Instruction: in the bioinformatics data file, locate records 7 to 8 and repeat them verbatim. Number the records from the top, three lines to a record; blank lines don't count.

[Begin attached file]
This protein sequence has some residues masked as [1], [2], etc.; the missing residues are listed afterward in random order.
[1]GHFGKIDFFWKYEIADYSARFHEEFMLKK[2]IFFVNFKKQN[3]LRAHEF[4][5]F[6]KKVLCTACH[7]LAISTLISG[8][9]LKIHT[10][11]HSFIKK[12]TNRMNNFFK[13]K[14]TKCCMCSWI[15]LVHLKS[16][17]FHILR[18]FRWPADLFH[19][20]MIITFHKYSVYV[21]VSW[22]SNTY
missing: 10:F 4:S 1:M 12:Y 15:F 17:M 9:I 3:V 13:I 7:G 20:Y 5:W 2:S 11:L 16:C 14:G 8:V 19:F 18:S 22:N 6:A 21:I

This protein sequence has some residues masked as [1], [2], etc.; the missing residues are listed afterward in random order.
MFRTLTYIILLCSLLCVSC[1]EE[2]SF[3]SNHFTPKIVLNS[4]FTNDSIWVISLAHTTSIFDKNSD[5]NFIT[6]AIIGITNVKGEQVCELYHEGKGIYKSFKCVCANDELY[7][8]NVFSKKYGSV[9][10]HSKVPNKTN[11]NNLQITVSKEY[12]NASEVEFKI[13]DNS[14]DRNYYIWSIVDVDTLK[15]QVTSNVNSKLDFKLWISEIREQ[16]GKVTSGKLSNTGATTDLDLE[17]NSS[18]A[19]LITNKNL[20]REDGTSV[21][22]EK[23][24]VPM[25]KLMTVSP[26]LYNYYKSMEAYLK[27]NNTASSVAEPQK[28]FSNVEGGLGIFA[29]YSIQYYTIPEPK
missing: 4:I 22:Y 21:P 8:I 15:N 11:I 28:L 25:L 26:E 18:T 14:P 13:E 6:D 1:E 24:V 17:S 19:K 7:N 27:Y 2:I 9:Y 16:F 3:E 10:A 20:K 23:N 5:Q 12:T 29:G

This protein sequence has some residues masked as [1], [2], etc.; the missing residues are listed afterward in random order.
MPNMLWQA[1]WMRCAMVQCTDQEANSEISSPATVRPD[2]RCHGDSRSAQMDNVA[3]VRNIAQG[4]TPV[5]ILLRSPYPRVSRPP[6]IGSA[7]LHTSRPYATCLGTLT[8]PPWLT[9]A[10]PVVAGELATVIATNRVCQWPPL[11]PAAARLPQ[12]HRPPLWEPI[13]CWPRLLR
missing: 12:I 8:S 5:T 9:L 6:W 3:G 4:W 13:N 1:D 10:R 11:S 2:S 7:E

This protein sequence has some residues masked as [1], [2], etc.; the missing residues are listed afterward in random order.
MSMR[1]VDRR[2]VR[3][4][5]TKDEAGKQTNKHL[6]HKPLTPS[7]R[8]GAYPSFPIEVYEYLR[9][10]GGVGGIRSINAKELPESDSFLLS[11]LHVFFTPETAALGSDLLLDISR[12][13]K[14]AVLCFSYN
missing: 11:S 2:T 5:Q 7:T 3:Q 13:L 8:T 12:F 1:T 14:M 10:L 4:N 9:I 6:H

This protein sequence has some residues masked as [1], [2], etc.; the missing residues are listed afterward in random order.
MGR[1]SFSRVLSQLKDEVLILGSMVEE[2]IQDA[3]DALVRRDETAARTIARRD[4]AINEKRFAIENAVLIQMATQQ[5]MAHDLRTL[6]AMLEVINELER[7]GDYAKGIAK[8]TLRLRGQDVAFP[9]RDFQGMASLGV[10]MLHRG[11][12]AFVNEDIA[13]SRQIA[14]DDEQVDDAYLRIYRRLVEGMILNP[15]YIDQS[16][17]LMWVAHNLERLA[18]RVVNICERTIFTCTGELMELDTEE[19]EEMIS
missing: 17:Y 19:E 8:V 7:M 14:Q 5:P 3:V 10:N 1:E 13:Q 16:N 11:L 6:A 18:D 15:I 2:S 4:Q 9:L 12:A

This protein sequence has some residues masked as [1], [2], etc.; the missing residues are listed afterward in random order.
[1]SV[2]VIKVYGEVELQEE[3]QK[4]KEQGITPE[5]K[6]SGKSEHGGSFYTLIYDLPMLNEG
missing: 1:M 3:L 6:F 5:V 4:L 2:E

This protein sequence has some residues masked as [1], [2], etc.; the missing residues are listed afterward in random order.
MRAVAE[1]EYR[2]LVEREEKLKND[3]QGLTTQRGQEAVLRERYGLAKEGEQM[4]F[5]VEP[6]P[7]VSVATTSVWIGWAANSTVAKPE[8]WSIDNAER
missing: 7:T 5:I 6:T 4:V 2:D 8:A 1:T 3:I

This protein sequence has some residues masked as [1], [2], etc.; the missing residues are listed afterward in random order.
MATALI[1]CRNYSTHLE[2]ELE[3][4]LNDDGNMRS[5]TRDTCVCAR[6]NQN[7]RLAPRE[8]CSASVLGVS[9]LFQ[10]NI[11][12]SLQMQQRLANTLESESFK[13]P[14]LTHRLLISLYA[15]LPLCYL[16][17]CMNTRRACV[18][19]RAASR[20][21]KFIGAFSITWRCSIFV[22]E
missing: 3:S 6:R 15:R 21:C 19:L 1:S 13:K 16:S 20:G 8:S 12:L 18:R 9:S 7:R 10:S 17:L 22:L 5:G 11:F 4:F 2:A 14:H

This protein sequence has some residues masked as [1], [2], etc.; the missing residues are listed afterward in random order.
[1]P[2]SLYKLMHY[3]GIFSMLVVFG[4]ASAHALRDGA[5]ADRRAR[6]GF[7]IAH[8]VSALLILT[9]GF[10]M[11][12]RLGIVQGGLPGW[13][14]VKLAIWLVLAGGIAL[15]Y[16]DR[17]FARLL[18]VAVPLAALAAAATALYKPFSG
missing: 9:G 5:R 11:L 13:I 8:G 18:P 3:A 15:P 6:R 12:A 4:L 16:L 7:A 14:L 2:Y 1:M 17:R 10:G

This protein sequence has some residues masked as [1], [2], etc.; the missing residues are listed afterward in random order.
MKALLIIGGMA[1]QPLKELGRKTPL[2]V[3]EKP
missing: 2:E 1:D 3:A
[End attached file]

This protein sequence has some residues masked as [1], [2], etc.; the missing residues are listed afterward in random order.
MRAVAE[1]EYR[2]LVEREEKLKND[3]QGLTTQRGQEAVLRERYGLAKEGEQM[4]F[5]VEP[6]P[7]VSVATTSVWIGWAANSTVAKPE[8]WSIDNAER
missing: 7:T 5:I 6:T 4:V 2:D 8:A 1:T 3:I

This protein sequence has some residues masked as [1], [2], etc.; the missing residues are listed afterward in random order.
MATALI[1]CRNYSTHLE[2]ELE[3][4]LNDDGNMRS[5]TRDTCVCAR[6]NQN[7]RLAPRE[8]CSASVLGVS[9]LFQ[10]NI[11][12]SLQMQQRLANTLESESFK[13]P[14]LTHRLLISLYA[15]LPLCYL[16][17]CMNTRRACV[18][19]RAASR[20][21]KFIGAFSITWRCSIFV[22]E
missing: 3:S 6:R 15:R 21:C 19:L 1:S 13:K 16:S 20:G 8:S 12:L 18:R 9:S 7:R 10:S 17:L 22:L 5:G 11:F 4:F 2:A 14:H